A pattern for Host directive is nothing but IP address, DNS hostname, or combination of special wildcard characters. For example, ? wildcard that matches exactly one character. On the other hand, * wildcard matches zero or more characters. It allows us to define the usage pattern. For instance, to specify and allow login from laptop.sweet.home, desktop.sweet.home, rpi.sweet.home, and corerouter.sweet.home, I could use the following pattern:

Host *.sweet.home
     User vivek
     IdentityFile ~/.ssh/

The following pattern would match any host in the 192.168.2.[0-9] network range:

Host 192.168.2.?
     User admin
     IdentityFile ~/.ssh/

We can also set a pattern list. It is a comma-separated list of patterns. Patterns within pattern lists may be negated by preceding them with an exclamation mark (!) in your authorized_keys. Here is an example from ~/.ssh/authorized_keys file on the remote server. First, login to the remote box:
$ ssh vivek@
Now edit the file, run:
$ vim ~/.ssh/authorized_keys
Update it as follows:

# Allow login from subnet but not from
from="!,192.168.2.*" ssh-ed25519 my_random_pub_key_here vivek@nixcraft
# Allow login from *.sweet.home but not from router.sweet.home
from="!router.sweet.home,*.sweet.home" ssh-ed25519 my_random_pub_key_here vivek@nixcraft

Save and close the file in vim.

Putting it all together

Here is my sample ~/.ssh/config file that explains and create, design, and evaluate different needs for remote access using ssh client:

### default for all ##
Host *
     ForwardAgent no
     ForwardX11 no
     ForwardX11Trusted yes
     User nixcraft
     Port 22
     Protocol 2
     ServerAliveInterval 60
     ServerAliveCountMax 30
## override as per host ##
Host server1
     User nixcraft
     Port 4242
     IdentityFile /nfs/shared/users/nixcraft/keys/server1/id_rsa
## Home nas server ##
Host nas01
     User root
     IdentityFile ~/.ssh/nas01.key
## Login AWS Cloud ##
Host aws.apache
     User wwwdata
     IdentityFile ~/.ssh/aws.apache.key
## Login to internal lan server at via our public uk office ssh based gateway using ##
## $ ssh ##
Host uk.lan
     User nixcraft
     ProxyCommand  ssh nc %h %p 2> /dev/null
## Our Us Proxy Server ##
## Forward all local port 3128 traffic to port 3128 on the remote server ## 
## $ ssh -f -N  proxyus ##
Host proxyus
    User breakfree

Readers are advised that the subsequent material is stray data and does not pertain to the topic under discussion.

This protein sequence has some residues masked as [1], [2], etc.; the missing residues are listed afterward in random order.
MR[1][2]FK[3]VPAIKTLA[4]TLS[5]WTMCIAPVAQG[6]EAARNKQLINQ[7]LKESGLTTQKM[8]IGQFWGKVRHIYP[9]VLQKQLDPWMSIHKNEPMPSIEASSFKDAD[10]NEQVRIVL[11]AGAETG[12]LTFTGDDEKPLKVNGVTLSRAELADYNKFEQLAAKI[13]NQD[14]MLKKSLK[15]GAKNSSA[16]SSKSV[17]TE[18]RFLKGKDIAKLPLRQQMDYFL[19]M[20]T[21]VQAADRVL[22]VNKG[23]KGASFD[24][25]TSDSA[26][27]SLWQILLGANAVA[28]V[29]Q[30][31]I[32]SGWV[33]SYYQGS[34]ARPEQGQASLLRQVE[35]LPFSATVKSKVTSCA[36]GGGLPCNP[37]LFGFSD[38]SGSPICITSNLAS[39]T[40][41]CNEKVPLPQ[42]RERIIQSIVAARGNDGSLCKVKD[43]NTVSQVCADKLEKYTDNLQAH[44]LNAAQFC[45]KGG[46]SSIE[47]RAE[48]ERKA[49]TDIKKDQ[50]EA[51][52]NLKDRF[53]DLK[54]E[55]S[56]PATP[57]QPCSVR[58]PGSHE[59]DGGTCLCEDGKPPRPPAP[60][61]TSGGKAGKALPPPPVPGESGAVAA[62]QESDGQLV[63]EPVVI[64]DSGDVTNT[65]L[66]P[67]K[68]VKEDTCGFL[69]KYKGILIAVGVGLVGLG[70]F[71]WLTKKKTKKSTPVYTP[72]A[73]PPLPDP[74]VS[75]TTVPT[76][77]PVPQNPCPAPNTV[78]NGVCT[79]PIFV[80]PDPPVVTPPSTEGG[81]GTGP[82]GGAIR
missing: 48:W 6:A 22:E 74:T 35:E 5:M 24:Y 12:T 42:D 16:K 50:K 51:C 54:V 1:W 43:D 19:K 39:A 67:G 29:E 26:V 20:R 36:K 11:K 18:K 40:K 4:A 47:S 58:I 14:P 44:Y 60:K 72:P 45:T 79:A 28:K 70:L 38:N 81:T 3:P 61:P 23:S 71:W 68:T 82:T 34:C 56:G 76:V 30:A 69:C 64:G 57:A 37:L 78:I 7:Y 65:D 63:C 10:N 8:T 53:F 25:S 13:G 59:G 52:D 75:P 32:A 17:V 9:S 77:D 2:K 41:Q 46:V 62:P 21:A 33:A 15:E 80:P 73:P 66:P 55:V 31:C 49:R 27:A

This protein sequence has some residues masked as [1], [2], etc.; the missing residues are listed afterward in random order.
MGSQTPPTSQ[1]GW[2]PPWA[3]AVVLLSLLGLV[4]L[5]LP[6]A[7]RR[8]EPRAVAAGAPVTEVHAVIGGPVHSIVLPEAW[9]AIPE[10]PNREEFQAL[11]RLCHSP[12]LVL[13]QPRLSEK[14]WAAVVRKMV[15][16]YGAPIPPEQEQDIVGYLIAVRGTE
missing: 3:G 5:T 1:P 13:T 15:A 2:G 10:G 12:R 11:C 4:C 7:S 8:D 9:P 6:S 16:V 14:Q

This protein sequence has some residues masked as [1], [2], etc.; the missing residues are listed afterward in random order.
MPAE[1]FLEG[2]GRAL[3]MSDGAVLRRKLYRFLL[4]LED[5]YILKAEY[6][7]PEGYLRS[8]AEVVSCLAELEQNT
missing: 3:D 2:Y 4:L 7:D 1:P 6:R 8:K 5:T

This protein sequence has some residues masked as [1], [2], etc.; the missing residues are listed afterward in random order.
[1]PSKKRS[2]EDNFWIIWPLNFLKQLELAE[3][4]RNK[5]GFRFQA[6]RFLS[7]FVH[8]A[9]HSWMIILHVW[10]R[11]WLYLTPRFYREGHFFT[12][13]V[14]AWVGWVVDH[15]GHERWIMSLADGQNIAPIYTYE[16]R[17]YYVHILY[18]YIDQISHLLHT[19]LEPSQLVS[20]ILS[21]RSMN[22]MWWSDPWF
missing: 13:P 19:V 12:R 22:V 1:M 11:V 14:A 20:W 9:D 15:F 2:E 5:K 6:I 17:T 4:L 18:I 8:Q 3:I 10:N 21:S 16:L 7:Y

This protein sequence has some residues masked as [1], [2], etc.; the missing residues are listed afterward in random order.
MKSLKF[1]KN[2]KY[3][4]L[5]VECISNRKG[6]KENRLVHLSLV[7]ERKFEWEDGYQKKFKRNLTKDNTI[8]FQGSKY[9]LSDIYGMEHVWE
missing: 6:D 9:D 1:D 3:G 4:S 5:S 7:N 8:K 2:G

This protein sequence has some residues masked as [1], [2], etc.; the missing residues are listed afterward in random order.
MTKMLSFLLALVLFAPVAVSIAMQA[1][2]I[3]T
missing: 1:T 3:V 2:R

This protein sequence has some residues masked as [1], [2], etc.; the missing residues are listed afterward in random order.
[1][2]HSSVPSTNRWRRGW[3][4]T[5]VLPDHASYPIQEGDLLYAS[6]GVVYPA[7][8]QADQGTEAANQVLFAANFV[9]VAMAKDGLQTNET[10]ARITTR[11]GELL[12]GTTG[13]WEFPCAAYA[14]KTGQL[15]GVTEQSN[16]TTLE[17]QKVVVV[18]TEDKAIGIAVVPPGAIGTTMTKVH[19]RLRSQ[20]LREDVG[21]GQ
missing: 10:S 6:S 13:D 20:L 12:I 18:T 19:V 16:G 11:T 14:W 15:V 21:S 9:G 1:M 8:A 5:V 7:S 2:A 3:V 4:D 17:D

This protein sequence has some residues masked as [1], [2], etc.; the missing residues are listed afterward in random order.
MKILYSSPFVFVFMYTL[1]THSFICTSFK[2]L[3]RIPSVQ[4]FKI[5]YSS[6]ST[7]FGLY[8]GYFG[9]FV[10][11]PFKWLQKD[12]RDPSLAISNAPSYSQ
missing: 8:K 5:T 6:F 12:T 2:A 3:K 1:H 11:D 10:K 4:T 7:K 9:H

IdentityFile ~/.ssh/
    LocalForward 3128

Understanding ~/.ssh/config entries

  • Host : Defines for which host or hosts the configuration section applies. The section ends with a new Host section or the end of the file. A single * as a pattern can be used to provide global defaults for all hosts.
  • HostName : Specifies the real host name to log into. Numeric IP addresses are also permitted.
  • User : Defines the username for the SSH connection.
  • IdentityFile : Specifies a file from which the user’s DSA, ECDSA or DSA authentication identity is read. The default is ~/.ssh/identity for protocol version 1, and ~/.ssh/id_dsa, ~/.ssh/id_ecdsa and ~/.ssh/id_rsa for protocol version 2.
  • ProxyCommand : Specifies the command to use to connect to the server. The command string extends to the end of the line, and is executed with the user’s shell. In the command string, any occurrence of %h will be substituted by the host name to connect, %p by the port, and %r by the remote user name. The command can be basically anything, and should read from its standard input and write to its standard output. This directive is useful in conjunction with nc(1) and its proxy support. For example, the following directive would connect via an HTTP proxy at
    ProxyCommand /usr/bin/nc -X connect -x %h %p
  • LocalForward : Specifies that a TCP port on the local machine be forwarded over the secure channel to the specified host and port from the remote machine. The first argument must be [bind_address:]port and the second argument must be host:hostport.
  • Port : Specifies the port number to connect on the remote host.
  • Protocol : Specifies the protocol versions ssh(1) should support in order of preference. The possible values are 1 and 2.